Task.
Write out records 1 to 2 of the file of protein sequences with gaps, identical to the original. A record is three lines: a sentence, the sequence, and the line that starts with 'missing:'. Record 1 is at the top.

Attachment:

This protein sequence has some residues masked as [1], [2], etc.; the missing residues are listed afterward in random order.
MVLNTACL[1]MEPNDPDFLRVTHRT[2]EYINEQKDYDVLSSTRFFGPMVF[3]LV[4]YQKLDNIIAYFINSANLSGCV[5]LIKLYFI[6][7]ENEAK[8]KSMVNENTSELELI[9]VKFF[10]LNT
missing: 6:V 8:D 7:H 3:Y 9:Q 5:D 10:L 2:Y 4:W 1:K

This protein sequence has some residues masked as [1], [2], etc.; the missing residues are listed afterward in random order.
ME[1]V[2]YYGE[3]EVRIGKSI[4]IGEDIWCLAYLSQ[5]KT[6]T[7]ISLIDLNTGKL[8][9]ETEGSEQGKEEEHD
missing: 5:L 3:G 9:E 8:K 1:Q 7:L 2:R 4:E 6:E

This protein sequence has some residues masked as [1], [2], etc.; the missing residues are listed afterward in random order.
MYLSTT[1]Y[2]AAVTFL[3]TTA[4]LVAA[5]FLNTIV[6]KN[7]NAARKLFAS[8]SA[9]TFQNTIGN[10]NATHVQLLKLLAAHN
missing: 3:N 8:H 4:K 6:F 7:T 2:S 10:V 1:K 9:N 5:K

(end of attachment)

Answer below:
This protein sequence has some residues masked as [1], [2], etc.; the missing residues are listed afterward in random order.
MVLNTACL[1]MEPNDPDFLRVTHRT[2]EYINEQKDYDVLSSTRFFGPMVF[3]LV[4]YQKLDNIIAYFINSANLSGCV[5]LIKLYFI[6][7]ENEAK[8]KSMVNENTSELELI[9]VKFF[10]LNT
missing: 6:V 8:D 7:H 3:Y 9:Q 5:D 10:L 2:Y 4:W 1:K

This protein sequence has some residues masked as [1], [2], etc.; the missing residues are listed afterward in random order.
ME[1]V[2]YYGE[3]EVRIGKSI[4]IGEDIWCLAYLSQ[5]KT[6]T[7]ISLIDLNTGKL[8][9]ETEGSEQGKEEEHD
missing: 5:L 3:G 9:E 8:K 1:Q 7:L 2:R 4:E 6:E